Patrick Durusau has fun on his site with a posting satirizing the strategies of some opponents and proponents of OOXML at ISO as Beavis (for the the former) and Butt-head (for the latter.) Wikipedia has a good explanation of the Great Cornholio for people who don’t get the reference.
His key passage is probably
I think the Butt-head side seriously abused a process that had been designed by the Beavis side for their own abuse but that hardly qualifies as an objection to OpenXML.
The notional trigger for the commentary is a worthwhile article by IBM’s Arnaud Le Hors A Standards Quality Case Study: W3C which asks many good questions. I don’t know that he is correct about Candidate Recommendation, however: From what I have seen, OOXML would have passed the Candidate Recommendation requirements from W3C: it clearly has an implementation and the differences between what Office 2007 does and IS29500 says are largely cosmetic; my understanding of the W3C CR regime was that it proved that a technology was implementable, not that every part had been implemented: consider SVG or XSL-FO for example. And I was a little puzzled that Ecma’s process should be considered lacking because of its emphasis on timeliness, but later on OpenId was lauded because it is by a group of interested individuals that share a common interest and decide to solve it swiftly in a somewhat informal way using the internet to its full advantage. (emphasis added)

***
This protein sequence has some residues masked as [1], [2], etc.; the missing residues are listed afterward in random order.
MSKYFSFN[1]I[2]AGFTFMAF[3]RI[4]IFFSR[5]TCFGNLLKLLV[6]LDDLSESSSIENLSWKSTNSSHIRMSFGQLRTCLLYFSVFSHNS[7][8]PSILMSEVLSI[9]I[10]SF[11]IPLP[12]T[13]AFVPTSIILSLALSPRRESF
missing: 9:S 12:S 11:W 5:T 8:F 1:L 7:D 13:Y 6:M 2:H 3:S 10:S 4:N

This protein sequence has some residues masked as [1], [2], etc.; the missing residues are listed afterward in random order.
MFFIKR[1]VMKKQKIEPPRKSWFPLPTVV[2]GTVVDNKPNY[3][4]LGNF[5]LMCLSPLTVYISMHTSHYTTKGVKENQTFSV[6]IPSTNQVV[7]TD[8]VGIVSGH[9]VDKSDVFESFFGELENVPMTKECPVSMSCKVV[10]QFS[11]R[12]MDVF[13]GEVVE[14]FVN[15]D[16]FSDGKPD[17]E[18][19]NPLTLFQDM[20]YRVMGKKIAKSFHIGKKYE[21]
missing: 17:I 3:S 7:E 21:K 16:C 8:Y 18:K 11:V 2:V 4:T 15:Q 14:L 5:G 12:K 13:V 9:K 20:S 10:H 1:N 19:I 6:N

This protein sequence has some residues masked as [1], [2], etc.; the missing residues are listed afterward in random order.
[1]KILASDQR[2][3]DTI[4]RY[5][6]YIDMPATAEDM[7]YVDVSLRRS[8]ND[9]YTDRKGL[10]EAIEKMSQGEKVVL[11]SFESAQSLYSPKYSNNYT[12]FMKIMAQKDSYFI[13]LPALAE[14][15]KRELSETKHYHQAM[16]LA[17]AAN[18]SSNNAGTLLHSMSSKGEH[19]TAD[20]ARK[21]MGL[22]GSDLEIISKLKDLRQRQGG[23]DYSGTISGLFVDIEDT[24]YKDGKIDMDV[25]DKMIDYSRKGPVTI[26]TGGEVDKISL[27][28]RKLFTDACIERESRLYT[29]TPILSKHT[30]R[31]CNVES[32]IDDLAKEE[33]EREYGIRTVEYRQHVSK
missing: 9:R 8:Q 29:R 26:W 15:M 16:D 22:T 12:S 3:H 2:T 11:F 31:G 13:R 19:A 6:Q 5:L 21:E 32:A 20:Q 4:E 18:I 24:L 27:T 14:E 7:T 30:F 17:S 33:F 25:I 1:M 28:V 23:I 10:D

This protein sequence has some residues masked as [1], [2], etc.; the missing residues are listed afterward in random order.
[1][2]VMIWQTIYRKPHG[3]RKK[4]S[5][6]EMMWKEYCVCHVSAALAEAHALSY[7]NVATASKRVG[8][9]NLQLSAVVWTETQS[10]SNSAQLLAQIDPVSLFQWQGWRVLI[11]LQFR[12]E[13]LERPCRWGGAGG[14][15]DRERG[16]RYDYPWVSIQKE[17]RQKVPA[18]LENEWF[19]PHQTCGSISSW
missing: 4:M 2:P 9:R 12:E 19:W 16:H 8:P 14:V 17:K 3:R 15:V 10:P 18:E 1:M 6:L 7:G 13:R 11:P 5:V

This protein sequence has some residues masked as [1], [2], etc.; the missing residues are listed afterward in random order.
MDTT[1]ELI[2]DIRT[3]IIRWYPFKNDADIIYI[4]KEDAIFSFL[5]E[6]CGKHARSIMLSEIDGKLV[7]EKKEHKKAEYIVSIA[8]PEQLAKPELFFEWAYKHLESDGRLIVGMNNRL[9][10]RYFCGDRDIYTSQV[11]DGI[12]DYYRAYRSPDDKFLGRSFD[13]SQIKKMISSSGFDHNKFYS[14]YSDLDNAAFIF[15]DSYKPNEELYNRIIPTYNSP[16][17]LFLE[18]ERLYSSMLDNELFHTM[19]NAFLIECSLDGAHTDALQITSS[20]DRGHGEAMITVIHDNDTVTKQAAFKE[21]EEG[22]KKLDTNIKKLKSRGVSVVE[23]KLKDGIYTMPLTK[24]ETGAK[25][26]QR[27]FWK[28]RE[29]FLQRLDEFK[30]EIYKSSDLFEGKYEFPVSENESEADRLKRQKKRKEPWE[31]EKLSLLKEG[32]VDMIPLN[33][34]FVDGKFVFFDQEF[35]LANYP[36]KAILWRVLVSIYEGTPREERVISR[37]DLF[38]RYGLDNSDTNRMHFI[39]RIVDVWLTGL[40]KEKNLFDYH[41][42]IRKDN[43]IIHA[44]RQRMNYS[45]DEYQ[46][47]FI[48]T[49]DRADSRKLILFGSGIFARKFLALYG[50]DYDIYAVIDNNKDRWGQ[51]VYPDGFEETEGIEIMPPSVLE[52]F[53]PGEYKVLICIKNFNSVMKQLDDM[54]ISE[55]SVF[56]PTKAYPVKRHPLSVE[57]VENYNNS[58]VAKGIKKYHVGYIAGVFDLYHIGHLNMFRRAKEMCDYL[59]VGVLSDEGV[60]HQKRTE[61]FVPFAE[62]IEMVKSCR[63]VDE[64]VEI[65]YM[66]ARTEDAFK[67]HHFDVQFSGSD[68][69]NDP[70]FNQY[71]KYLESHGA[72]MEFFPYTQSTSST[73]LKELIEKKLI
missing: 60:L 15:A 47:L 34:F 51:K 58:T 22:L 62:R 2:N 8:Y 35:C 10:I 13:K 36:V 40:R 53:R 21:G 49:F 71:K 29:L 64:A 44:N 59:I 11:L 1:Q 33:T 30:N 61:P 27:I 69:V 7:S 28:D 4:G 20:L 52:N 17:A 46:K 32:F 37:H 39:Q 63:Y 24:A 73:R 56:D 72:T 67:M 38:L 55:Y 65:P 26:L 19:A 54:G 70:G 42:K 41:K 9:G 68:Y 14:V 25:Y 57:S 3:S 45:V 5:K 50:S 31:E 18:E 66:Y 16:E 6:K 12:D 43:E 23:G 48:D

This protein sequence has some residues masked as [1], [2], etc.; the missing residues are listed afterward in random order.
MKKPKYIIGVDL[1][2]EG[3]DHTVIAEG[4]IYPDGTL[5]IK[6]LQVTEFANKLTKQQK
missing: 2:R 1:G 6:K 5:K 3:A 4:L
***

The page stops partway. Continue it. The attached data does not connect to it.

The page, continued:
My angle is this: there needs to be a marketplace for standards bodies (plurality), so that stakeholders can choose the one that matches their requirements. And this in turn allows a marketplace for standards (plurality), so that users can choose the one that matches their requirements. And it is only to be expected that when there are competitive standards, vendors will attempt to use the standards process for marketing, to differentiate why their doovalakey is better than their rival’s thingamajig. Caveat emptor: competition entails sorting through rival claims.